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1
Student Loan Scams / Re: Document Prep Solutions
Last post by TheCollegeInvestor - September 18, 2019, 01:30:46 pm
No matter what path you choose with your loans, make sure you understand what is actually happening. Refinancing your loans is a path for some, as well as simply changing your repayment plan. If you need a 20 year repayment plan, refinancing is likely NOT a good option.

As for whether you should do it yourself or use a third party, read this first: https://thecollegeinvestor.com/16429/is-your-student-loan-repayment-company-a-scam/
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Student Loan Scams / Document Prep Solutions
Last post by a1c2 - September 17, 2019, 06:26:28 pm
is it a scam?? I can't figure out if I am better off refinancing or going through this company to pay less for the next 20 years.. im financially in a position to pay more on my student loans and feel like going through them is giong to hurt my credit.

Has anyone heard of them?
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General Discussion / Re: Student Loan Payments Affe...
Last post by TheCollegeInvestor - September 13, 2019, 08:48:31 am
It will slightly negatively impact your score - but it's due to the balance and credit utilization aspect.

Continuing to make on time payments, as well as layering in other credit (like a credit card, etc) with on time payments, will keep your credit score in the high 750+ range.

If you're below that, utilize a free service like Credit Karma and understand what other areas may be negatively impacting your score.

If your only debt is this student loan, that's the dominant factor right now. That will evolve over time.
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General Discussion / Student Loan Payments Affect o...
Last post by sarahowens92 - September 12, 2019, 01:50:07 pm
Hello everyone!

I just graduated in December and have 45,000 of student loan debt. I would like to do an income-driven repayment plan but when I chose this plan it negatively affected my credit because the interest was higher than the payment and my debt was going up. I know that a lot of people choose this option and live a good life so how do I make low payments without it bringing my credit score down?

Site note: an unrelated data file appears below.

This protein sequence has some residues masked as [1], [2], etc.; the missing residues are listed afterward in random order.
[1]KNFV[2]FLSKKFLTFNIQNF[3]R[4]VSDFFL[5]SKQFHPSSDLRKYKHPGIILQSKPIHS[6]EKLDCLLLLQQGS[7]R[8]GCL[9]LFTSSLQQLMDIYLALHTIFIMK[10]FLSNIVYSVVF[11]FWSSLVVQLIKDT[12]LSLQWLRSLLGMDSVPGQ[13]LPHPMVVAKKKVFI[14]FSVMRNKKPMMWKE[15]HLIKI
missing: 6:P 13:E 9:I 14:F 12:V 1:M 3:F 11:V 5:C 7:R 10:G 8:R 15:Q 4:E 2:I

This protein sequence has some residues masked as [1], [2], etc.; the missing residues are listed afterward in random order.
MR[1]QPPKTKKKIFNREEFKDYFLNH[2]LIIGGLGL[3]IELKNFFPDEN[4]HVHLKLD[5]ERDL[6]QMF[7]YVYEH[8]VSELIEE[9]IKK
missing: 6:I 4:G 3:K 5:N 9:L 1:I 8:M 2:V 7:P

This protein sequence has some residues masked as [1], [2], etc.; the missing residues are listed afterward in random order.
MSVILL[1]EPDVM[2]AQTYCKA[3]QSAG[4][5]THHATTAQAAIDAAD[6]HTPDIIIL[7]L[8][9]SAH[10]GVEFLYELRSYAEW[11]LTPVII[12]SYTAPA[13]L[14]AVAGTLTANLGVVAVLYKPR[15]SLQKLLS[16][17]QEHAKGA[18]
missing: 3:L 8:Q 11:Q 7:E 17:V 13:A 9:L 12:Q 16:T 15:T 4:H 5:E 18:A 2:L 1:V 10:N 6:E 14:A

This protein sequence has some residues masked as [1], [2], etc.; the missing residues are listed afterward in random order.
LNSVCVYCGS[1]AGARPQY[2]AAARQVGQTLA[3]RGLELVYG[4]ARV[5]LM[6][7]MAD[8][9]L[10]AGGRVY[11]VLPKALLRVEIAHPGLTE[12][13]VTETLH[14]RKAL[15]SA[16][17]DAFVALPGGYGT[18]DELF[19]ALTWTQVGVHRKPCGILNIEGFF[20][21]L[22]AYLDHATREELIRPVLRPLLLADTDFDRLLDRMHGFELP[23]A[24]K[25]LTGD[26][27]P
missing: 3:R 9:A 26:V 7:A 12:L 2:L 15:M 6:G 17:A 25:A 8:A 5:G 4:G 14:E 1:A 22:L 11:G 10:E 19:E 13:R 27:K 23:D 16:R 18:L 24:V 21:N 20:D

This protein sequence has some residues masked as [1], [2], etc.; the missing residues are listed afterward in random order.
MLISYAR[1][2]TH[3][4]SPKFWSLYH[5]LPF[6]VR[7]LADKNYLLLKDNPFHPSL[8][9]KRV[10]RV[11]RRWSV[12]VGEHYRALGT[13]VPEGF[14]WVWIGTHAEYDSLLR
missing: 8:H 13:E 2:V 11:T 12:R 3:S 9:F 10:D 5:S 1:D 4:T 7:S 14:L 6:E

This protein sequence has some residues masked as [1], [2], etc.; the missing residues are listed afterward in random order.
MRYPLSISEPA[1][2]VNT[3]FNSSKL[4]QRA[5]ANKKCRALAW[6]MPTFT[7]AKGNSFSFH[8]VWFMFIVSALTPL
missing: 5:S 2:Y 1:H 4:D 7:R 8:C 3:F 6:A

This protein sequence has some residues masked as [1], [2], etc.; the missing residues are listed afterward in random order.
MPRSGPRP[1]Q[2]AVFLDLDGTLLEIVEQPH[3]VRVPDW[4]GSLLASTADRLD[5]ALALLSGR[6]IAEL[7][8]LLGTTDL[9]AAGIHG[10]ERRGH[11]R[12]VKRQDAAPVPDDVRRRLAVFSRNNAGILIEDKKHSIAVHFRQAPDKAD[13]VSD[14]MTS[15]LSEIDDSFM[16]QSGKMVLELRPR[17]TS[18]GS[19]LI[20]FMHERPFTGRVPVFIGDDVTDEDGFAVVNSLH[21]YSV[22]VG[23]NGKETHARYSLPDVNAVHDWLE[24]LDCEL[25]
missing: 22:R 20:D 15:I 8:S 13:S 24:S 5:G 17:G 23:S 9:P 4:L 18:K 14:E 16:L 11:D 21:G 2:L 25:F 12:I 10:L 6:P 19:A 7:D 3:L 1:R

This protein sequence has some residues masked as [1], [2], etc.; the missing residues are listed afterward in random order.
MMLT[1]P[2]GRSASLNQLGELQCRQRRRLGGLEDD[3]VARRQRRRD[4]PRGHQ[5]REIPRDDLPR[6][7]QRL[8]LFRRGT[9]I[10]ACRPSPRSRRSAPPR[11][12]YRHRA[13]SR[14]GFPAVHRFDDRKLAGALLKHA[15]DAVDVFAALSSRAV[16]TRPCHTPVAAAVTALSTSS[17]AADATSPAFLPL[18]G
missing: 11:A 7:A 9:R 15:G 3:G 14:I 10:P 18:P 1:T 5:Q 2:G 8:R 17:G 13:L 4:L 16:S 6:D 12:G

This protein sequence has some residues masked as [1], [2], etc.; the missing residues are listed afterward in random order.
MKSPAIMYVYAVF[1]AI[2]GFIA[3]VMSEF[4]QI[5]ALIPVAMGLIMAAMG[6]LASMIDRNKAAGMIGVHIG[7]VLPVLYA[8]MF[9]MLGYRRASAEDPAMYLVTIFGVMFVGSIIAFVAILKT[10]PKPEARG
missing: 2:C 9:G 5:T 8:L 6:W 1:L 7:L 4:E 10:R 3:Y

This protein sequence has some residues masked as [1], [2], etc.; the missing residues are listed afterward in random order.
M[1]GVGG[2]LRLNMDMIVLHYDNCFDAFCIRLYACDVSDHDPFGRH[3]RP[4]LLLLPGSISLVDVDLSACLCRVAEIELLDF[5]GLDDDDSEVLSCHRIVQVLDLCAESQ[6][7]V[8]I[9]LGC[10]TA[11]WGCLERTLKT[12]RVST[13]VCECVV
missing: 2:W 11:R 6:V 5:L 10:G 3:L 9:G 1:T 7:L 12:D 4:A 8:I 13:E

Thank you!
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Ask a Question / Re: taxes hurt my wife's repay...
Last post by TheCollegeInvestor - September 11, 2019, 09:44:12 am
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General Discussion / Re: re certifying through fedl...
Last post by James Strome - September 11, 2019, 02:58:25 am
Quote from: TheCollegeInvestor on April 24, 2019, 08:36:58 pmIf you use any alternative methods, like a paystub, they have to take into consideration the gross amount, not the net. It's the law. The reason is because they can't see your tax return to see what types of deductions you may have to lower your AGI. They just don't know if they exist with the alternative method.

And yes, you can resubmit your IBR plan request anytime, and you use your tax return. On the IBR certification form, box 1, check the box that says "I am submitting documentation early to have my income-driven repayment calculated early".

And stop submitting a paystub! Use your tax return.
Have you got the solution?
7
Ask a Question / taxes hurt my wife's repayment...
Last post by pchop606 - September 10, 2019, 09:21:29 pm
I am recently married and we filed our taxes jointly without considering how it would affect my wife's student loan repayment.

She is on income driven repayment and previously qualified for a much lower payment we could afford. 

Fast forward a year with my job and now they want us to pay +$400 monthly. which we can't afford with my debts as well.

is there anything we can do to get her payment lowered?
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Student Loan Scams / Re: RePaye
Last post by TheCollegeInvestor - September 08, 2019, 12:04:52 pm
See our response in your other post.
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Navigating Repayment / Re: Repayment
Last post by TheCollegeInvestor - September 08, 2019, 12:03:26 pm
We can't tell you anything about this company, but we have created a guide you can use yourself to judge whether you should use a third-party company to help with your student loans: What To Watch Out For When Using Third-Party Student Loan Companies.
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Navigating Repayment / Re: Switching from IBR to Stan...
Last post by TheCollegeInvestor - September 08, 2019, 12:01:15 pm
When you say "standard plan", that isn't 20 years. That's the Extended plan: https://studentaid.ed.gov/sa/repay-loans/understand/plans/extended

IBR, which you said you're on, can also be 20 years.

If you consolidate, you reset the clock on IBR, but that's a foolish move because any balance on your loan is forgiven at the end of the repayment term. See this: https://thecollegeinvestor.com/11856/secret-student-loan-forgiveness/

I think you should check your NSLDS file, make sure you understand exactly where you stand with your loans, and always realize when you speak to a representative at your loan servicer, they are simply a call center employee - not a financial planner. They will try to answer your question, but if you don't ask it correctly, they will likely give you information that isn't helpful.
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